7 Reasons Why Your Child is Underperforming

7 Reasons Why Your Child is Underperforming
7 Reasons Why Your Child is Underperforming

As parents, we often worry about a poor school report as much, if not more, as our kids do! And if your child's grades are slipping, you'll be looking for reasons and if there's anything you can do to help.

There are numerous reasons why a child might be struggling in class. Early intervention can be very effective, so it's helpful to identify any concerns as soon as possible. Once you have worked out the reasons for your child's underperformance, you can consider any additional support they may require.

The issue might be just temporary. And kids develop at different rates, so your child might need a little more time to catch up. However, if your child is no longer working as well as they used to, here are some potential reasons why they might be struggling.

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1. Stress

If a child goes through a stressful time, their behaviour and performance in class can be significantly affected. Stress may be caused by many factors, including school, family issues such as separation or divorce, friendship issues, extra-curricular sports or activities, or peer pressure. Children can also become stressed if they don't get enough sleep.

2. Emotional needs

Children's emotional needs differ. For example, some need to be liked, so if they get bullied or fall out with their friends, it can affect their academic performance. Other kids may have poor self-esteem and will do things they think will make them be accepted. Smoking cigarettes or experimenting with drugs or alcohol could significantly impact their education.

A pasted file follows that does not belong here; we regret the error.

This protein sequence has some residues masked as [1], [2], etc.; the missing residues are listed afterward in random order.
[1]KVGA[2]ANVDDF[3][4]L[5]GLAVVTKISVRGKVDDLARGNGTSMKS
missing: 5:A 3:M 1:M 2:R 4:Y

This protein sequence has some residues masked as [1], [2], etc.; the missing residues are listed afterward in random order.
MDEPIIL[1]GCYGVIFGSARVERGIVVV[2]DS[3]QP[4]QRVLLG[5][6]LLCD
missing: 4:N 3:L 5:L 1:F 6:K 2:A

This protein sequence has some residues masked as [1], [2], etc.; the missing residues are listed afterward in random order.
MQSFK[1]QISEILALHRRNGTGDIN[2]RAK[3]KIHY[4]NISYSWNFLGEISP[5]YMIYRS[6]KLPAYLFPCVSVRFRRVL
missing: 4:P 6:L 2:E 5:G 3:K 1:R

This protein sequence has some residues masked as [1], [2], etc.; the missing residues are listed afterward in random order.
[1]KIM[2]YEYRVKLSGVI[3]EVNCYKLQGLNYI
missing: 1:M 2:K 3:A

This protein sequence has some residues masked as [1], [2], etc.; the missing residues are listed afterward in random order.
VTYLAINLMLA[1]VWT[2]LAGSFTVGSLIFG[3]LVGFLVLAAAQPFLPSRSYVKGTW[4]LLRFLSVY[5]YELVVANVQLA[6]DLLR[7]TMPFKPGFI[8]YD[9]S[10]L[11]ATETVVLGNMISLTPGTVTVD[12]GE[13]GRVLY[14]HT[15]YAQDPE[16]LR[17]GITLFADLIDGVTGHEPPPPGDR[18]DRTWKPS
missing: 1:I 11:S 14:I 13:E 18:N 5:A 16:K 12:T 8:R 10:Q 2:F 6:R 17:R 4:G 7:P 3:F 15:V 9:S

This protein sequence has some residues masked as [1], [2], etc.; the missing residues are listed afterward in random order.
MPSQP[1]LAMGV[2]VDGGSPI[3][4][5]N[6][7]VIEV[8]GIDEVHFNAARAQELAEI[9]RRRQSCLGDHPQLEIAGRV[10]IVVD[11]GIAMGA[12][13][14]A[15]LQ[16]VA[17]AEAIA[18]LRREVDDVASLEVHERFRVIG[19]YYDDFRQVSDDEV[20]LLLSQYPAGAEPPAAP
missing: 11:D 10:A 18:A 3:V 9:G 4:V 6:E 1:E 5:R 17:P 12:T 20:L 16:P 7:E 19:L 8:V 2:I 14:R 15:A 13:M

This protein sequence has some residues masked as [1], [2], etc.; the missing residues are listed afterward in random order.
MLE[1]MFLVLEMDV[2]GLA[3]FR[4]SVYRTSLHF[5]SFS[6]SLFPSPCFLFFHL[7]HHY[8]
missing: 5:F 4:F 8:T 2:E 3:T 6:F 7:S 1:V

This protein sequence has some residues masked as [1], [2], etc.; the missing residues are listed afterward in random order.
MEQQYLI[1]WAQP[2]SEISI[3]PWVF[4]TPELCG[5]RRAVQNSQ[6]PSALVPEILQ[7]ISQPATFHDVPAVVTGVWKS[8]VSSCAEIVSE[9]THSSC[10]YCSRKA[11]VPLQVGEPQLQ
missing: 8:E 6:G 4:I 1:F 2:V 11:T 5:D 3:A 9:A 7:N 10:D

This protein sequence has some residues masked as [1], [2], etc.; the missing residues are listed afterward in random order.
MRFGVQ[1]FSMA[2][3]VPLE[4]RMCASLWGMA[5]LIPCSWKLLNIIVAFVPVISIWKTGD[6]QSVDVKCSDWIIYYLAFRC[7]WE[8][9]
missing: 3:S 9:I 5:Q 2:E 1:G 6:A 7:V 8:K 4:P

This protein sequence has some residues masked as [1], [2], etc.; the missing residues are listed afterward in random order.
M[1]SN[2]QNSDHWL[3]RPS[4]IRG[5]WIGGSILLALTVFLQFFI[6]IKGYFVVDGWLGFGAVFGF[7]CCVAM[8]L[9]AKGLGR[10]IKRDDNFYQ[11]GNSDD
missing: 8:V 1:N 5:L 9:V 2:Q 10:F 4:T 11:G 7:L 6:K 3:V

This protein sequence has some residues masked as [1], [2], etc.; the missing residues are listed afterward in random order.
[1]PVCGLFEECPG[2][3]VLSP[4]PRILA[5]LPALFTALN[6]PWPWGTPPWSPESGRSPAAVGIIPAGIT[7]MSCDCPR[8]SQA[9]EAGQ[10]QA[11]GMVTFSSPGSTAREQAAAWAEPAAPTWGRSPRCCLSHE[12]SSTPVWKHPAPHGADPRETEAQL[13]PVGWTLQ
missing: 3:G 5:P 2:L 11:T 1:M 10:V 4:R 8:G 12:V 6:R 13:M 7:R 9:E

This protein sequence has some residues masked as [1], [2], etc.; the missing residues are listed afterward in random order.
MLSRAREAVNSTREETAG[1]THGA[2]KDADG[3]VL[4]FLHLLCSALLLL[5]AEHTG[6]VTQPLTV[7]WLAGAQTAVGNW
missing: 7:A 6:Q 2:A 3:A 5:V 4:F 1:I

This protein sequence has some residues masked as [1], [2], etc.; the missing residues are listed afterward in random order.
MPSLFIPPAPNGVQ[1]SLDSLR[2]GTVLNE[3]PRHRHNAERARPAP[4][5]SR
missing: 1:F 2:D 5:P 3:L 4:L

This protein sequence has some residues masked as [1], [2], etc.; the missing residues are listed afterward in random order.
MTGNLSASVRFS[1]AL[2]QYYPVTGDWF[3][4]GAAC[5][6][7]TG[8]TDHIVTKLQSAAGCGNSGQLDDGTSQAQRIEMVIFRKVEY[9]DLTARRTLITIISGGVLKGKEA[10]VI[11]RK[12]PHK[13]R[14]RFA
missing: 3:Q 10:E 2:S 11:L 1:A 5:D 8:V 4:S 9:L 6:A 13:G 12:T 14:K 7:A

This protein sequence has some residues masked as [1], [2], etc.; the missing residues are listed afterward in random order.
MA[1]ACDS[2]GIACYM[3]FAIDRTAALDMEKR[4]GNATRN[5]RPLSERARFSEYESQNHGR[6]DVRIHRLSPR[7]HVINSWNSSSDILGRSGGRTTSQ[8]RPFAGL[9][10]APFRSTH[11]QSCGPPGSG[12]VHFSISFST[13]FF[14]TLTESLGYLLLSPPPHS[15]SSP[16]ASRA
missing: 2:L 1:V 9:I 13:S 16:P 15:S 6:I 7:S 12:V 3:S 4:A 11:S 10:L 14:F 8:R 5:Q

3. Too much screen time

Your child might be spending too much time gaming or watching movies and forgetting to study. Nowadays, it's almost too easy for kids to play games, access social media and watch TV, even while at school. And at home, many parents are too busy to monitor them all the time.

To help your child improve their grades, you will need to reduce the time they spend on their screens. For example, you may find a screen time monitor app helpful. And make sure there are no other distractions when they are studying.

4. Social anxiety

Many children experience social anxiety, feeling shy, nervous and uncomfortable in social situations. For example, they may find speaking in class, participating in PE, having lunch in the dining hall, or attending social gatherings challenging.

If your child has social anxiety, talk to their teachers, who will be able to help and encourage them.

5. Your child may have ADHD

Kids with ADHD (attention deficit hyperactivity disorder) often find it hard to sit still and focus on schoolwork.

When children have been diagnosed with ADHD, their teachers will help them stay on task and fulfil their academic potential. Many children can study more effectively once they have an individualised learning plan.

6. Poor emotional regulation

Some children have trouble controlling their emotions and coping with stress. This may lead to intense outbursts, aggression towards others, or self-injurious behaviours such as cutting themselves.